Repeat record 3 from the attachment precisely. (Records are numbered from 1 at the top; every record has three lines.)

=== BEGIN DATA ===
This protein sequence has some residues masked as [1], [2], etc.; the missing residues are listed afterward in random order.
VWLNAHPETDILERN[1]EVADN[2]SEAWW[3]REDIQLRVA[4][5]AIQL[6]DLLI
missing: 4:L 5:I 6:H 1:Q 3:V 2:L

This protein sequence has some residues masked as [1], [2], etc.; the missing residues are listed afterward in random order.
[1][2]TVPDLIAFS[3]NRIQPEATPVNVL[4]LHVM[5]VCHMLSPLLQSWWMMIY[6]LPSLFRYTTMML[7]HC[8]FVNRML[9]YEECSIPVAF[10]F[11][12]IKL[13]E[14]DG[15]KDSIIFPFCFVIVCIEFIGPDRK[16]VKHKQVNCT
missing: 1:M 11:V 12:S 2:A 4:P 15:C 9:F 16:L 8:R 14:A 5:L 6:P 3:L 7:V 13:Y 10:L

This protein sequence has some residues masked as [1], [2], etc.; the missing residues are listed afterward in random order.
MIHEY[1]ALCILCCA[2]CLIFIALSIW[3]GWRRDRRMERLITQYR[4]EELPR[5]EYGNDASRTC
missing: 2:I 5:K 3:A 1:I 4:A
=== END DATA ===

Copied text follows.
This protein sequence has some residues masked as [1], [2], etc.; the missing residues are listed afterward in random order.
MIHEY[1]ALCILCCA[2]CLIFIALSIW[3]GWRRDRRMERLITQYR[4]EELPR[5]EYGNDASRTC
missing: 2:I 5:K 3:A 1:I 4:A